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Washington Post “regrets” airing personnel matter over reporter’s Kobe Bryant tweets

A Washington Post executive says the company “regrets” discussing its decision to place a political reporter on leave over her series of tweets following the death of retired basketball player Kobe Bryant.

In a statement released Tuesday evening, Tracy Grant, the managing editor of the newspaper, said an internal review found Felicia Sonmez’s Twitter postings directing readers to a Daily Beast article outlining allegations of sexual abuse against Bryant were “ill-timed” considering the basketball star had died along with his teenage daughter in a crash that same day.

On Sunday, Bryant and his 13-year-old daughter were among nine people on board a helicopter collided with the side of a mountain in a Los Angeles suburb. Within hours of the news, Sonmez tweeted a single link to a 2016 Daily Beast article that largely focused on the narrative of a woman who accused Bryant of sexual abuse during a hotel tryst in 2003.

Sonmez did not say why she was tweeting a link to the story, leaving thousands to interpret it for themselves. They did, and after a flurry of criticism, Sonmez followed up with three tweets saying the experience was “eye opening” and justifying her decision as an effort to include an element of “totality” in the coverage of Bryant’s death.

Her final tweet of the day was a screen capture of her Washington Post email inbox containing the full names of her critics. Some of the messages included vile and obscene language.

A few hours later, Sonmez deleted the four tweets. Late Sunday evening, Grant told media outlets the reporter had been suspended pending an investigation into her Twitter activity. A Washington Post employee told The Desk the focus of the investigation was largely on the final tweet that contained the email messages, though subsequent statements provided to media outlets by Grant said the investigation focused on the series of tweets as a whole.

Sonmez gave multiple interviews to other media outlets during her suspension, including an interview to the New York Times where she provided a copy of email correspondence sent to her by Washington Post officials excoriating her for her social media posts.

“A real lack of judgment to tweet this,” Marty Baron, the executive editor of the newspaper, wrote to Sonmez in a message that addressed her by her first name. Baron went on to ask that Sonmez stop her posts, claiming they were “hurting the institution.”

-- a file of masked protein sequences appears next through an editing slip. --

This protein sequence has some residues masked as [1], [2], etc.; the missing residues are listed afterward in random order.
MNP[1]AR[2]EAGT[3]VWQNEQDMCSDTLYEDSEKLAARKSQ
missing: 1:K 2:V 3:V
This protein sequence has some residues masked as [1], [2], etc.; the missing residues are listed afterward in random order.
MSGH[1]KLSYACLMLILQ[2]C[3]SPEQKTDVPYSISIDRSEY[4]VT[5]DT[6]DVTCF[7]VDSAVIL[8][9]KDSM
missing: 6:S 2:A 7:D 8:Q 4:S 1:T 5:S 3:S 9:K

A union representing Washington Post employees backed Sonmez and urged the newspaper to reinstate her and provide her additional protections following alleged threats made against the reporter.  The statement said the Post was not equitable in its enforcement of its social media policy, noting that other Post employees had used their personal accounts to publish content outside of their coverage areas without reprimand.

On Tuesday, a Washington Post communications executive tweeted a screen capture of a message from Grant saying Sonmez was “not in clear and direct violation of our social media policy.”

“We consistently urge restraint, which is particularly important when there are tragic deaths,” Grant said. “We regret having spoken publicly about a personnel matter.”

It was not immediately clear if Sonmez had been allowed to return to work following the completion of the Post’s internal review.

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About the Author:

Matthew Keys

Matthew Keys is a nationally-recognized, award-winning journalist who has covered the business of media, technology, radio and television for more than 11 years. He is the publisher of The Desk and contributes to Know Techie, Digital Content Next and StreamTV Insider. He previously worked for Thomson Reuters, the Walt Disney Company, McNaughton Newspapers and Tribune Broadcasting.
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